Joint news release:

Whatcom County, Washington Dept. of Ecology, U.S. Army Corps of Engineers - November 8, 2012

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Seattle meeting for proposed Gateway Pacific Terminal EIS changed to accommodate high public interest - Agencies gathering input before review of Cherry Point export terminal proposal

SEATTLE – To accommodate high public interest, the three agencies gathering public comment on the scope of an upcoming environmental impact statement (EIS) for a proposed bulk-cargo shipping terminal and rail spur improvements at Cherry Point, have rescheduled a public meeting originally set for next week in Seattle.

The new location will have room for a larger number of participants.  The Seattle meeting is now set for Dec. 13, 2012, from 4 to 7 p.m. at the Washington State Convention Center, 800 Convention Place, Ballroom 6F. 

Pacific International Terminals, a subsidiary of SSA Marine Inc. (SSA), proposes to build and operate the Gateway Pacific Terminal between Ferndale and Blaine. The terminal would provide storage and handling of exported and imported dry bulk commodities, including coal, grain, iron ore, salts and alumina. BNSF Railway Inc. proposes to add rail facilities and install a second track along the six-mile Custer Spur.

Whatcom County, the Washington Department of Ecology (Ecology), and the U.S. Army Corps of Engineers (Corps) together are conducting the EIS process for the proposed terminal projects and will jointly produce one EIS. Whatcom County and Ecology must follow the State Environmental Policy Act (SEPA), and the Corps must follow the National Environmental Policy Act (NEPA).

Scoping is a preliminary phase of the EIS process when the agencies identify potential adverse impacts to decide what impacts to analyze in the EIS. The three lead agencies are gathering input from other agencies, tribes and the public. After considering comments, the lead agencies will decide what should be included in the EIS.

The EIS will evaluate the adverse impacts of various alternatives and explores possible mitigation to reduce the impacts.

In all, the lead agencies are hosting seven scoping meetings, during which staff will be available to answer questions and people can view information about the proposed projects and have opportunities to provide oral or written comments. There is no formal presentation, and people may arrive and leave as they choose during the meeting hours.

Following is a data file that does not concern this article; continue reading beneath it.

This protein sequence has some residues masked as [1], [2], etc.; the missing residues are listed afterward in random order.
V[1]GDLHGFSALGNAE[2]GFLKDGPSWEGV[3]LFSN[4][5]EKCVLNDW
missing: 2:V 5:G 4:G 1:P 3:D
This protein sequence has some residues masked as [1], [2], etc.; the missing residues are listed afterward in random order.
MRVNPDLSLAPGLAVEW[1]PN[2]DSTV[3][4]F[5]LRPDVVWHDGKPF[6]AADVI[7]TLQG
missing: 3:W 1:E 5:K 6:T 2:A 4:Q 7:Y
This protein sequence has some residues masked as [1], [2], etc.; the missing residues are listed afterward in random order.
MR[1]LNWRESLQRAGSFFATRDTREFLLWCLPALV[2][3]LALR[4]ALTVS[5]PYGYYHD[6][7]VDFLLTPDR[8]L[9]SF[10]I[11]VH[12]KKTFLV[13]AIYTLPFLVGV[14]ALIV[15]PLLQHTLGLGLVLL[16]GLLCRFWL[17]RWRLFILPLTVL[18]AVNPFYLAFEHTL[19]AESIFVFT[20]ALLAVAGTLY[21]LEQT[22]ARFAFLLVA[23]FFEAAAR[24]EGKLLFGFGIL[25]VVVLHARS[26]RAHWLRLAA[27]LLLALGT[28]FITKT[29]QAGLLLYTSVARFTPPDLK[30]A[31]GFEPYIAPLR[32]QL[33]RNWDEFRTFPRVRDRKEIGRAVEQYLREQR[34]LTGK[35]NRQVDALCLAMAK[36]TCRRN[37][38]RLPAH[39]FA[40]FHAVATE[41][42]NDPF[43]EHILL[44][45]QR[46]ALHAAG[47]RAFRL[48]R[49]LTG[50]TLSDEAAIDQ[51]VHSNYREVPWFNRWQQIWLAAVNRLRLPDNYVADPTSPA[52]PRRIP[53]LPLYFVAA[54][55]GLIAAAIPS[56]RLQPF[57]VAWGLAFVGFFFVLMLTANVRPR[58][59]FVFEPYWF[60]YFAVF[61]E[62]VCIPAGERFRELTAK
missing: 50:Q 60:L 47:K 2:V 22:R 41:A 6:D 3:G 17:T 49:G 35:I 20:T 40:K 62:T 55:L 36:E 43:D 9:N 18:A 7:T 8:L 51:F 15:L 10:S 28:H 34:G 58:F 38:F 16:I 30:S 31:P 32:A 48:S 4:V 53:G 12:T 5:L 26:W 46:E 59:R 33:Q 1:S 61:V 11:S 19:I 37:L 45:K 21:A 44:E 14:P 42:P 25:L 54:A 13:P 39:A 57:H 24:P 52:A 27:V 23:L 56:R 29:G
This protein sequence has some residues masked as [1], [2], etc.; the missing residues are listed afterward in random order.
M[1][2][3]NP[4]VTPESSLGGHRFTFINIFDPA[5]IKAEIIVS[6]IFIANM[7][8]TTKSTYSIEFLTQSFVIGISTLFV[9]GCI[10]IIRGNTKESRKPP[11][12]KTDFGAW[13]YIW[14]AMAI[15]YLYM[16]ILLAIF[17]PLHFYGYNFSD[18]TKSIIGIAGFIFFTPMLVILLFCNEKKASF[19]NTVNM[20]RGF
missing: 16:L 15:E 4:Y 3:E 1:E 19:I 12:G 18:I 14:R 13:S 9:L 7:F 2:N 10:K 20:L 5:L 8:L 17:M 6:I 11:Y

A 120-day comment period for the NEPA/SEPA EIS scoping process began Sept. 24, 2012, and ends Jan. 21, 2013. So far, the three agencies have received more than 6,000 comments.

The first three meetings, in Bellingham, Friday Harbor and Mount Vernon, drew 1,800, 450 and 1,000 attendees, respectively. The remaining four meetings are scheduled as follows:

People can comment at any time during the comment period:

The official website, http://www.eisgatewaypacificwa.gov, provides additional details about the scoping process and meetings, the project proposals, and displays the comments received. 

The joint NEPA/SEPA EIS process enables the co-lead agencies to avoid duplicated efforts where the two laws overlap, while meeting each statute’s separate requirements.  Parts of the joint EIS process described on the website apply to both statutes and parts apply to one or the other.    

In scoping, the lead agencies seek comments that will guide their decision on how the EIS will address:

The scoping process does not address whether the proposal should receive permits.  Scoping only helps define what will be studied in the EIS.  Decisions about issuing permits to construct the proposed projects will not be made until after the EIS is complete.

Later in 2013, after the comment period, the lead agencies will issue a scoping report and begin work on a draft EIS, which may take at least a year to prepare. The lead agencies will seek public comment on the draft EIS, and then produce a final NEPA/SEPA EIS.

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